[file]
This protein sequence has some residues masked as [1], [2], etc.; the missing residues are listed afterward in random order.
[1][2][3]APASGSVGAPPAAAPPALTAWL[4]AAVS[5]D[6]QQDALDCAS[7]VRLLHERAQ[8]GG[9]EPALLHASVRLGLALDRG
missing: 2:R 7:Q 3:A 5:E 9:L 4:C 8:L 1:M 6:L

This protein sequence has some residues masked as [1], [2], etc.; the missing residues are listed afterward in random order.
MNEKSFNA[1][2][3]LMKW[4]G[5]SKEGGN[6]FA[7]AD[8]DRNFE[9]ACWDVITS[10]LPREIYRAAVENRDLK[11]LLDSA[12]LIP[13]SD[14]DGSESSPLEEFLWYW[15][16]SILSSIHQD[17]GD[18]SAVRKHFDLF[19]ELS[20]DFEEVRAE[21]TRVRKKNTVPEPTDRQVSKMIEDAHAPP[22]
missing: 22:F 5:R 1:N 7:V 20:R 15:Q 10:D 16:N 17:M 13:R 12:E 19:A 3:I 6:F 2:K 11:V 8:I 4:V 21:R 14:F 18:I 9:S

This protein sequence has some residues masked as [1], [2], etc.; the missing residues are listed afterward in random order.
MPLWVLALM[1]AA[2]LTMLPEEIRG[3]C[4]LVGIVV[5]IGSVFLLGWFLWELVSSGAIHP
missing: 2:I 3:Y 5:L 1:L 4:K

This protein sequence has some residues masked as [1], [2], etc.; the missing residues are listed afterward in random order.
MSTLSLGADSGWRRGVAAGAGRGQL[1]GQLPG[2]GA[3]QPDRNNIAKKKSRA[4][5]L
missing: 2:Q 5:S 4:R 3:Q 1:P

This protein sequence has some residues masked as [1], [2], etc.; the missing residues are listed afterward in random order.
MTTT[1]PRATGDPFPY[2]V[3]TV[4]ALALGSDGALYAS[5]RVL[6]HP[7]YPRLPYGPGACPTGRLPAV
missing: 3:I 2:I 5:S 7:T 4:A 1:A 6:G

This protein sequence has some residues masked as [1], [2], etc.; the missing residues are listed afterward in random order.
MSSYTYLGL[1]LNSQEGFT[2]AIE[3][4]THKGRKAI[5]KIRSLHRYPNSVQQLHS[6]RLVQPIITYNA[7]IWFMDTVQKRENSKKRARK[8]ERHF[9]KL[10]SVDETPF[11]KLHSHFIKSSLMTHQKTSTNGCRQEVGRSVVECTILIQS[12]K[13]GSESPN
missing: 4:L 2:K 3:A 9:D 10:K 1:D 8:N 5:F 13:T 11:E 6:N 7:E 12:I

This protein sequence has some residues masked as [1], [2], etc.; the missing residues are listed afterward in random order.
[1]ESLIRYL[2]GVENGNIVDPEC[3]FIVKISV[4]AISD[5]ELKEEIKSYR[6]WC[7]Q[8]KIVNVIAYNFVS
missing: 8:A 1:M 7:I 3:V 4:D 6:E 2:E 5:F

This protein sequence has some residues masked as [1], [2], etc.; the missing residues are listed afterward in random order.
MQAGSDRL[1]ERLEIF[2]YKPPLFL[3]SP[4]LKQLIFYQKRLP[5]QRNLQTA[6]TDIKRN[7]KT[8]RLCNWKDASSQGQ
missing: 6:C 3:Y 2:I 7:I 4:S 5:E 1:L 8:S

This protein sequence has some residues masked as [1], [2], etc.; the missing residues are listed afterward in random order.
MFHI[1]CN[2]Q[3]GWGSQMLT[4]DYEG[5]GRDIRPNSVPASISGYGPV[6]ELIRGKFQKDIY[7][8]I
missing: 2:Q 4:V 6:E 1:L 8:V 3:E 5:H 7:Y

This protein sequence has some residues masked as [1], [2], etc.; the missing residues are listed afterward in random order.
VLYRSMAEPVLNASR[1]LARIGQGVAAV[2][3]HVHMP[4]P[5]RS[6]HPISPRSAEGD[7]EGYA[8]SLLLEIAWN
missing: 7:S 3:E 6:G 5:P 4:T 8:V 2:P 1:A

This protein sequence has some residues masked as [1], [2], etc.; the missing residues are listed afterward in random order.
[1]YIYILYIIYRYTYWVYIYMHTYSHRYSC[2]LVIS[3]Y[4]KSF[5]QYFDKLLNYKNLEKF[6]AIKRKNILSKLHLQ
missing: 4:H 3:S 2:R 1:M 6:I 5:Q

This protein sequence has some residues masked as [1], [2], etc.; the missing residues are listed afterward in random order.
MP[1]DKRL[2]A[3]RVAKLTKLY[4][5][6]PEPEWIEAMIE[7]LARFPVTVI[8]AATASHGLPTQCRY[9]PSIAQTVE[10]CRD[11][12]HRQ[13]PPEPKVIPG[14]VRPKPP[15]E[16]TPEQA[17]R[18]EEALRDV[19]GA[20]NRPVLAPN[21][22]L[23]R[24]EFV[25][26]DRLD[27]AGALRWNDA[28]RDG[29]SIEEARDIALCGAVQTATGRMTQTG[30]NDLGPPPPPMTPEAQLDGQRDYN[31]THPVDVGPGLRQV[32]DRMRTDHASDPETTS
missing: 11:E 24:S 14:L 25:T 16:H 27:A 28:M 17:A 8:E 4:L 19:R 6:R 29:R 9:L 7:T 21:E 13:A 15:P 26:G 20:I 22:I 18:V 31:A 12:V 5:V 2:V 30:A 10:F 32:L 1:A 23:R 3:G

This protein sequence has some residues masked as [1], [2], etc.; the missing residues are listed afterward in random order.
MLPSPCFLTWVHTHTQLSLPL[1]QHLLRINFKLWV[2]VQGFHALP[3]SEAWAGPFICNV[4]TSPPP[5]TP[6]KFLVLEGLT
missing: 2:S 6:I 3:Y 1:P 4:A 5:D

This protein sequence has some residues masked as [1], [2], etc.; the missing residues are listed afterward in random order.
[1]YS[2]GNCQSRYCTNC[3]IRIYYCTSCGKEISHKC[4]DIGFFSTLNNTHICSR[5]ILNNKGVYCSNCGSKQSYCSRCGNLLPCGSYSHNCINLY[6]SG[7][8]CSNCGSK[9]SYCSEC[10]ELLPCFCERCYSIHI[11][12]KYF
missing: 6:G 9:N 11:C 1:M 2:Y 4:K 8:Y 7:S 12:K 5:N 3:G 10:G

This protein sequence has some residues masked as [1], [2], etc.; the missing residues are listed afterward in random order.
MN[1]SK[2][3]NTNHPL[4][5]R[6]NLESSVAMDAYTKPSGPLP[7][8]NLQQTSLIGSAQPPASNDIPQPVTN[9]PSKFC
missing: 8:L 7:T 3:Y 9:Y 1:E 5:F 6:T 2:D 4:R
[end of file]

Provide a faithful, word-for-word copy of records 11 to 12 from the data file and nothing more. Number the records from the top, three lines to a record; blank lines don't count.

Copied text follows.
This protein sequence has some residues masked as [1], [2], etc.; the missing residues are listed afterward in random order.
[1]YIYILYIIYRYTYWVYIYMHTYSHRYSC[2]LVIS[3]Y[4]KSF[5]QYFDKLLNYKNLEKF[6]AIKRKNILSKLHLQ
missing: 4:H 3:S 2:R 1:M 6:I 5:Q

This protein sequence has some residues masked as [1], [2], etc.; the missing residues are listed afterward in random order.
MP[1]DKRL[2]A[3]RVAKLTKLY[4][5][6]PEPEWIEAMIE[7]LARFPVTVI[8]AATASHGLPTQCRY[9]PSIAQTVE[10]CRD[11][12]HRQ[13]PPEPKVIPG[14]VRPKPP[15]E[16]TPEQA[17]R[18]EEALRDV[19]GA[20]NRPVLAPN[21][22]L[23]R[24]EFV[25][26]DRLD[27]AGALRWNDA[28]RDG[29]SIEEARDIALCGAVQTATGRMTQTG[30]NDLGPPPPPMTPEAQLDGQRDYN[31]THPVDVGPGLRQV[32]DRMRTDHASDPETTS
missing: 11:E 24:S 14:L 25:T 16:H 27:A 28:M 17:A 8:E 4:L 19:R 6:R 29:R 9:L 7:T 21:E 13:A 15:P 26:G 20:I 22:I 18:V 31:A 12:V 5:V 2:V 30:A 10:F 32:L 1:A 23:R 3:G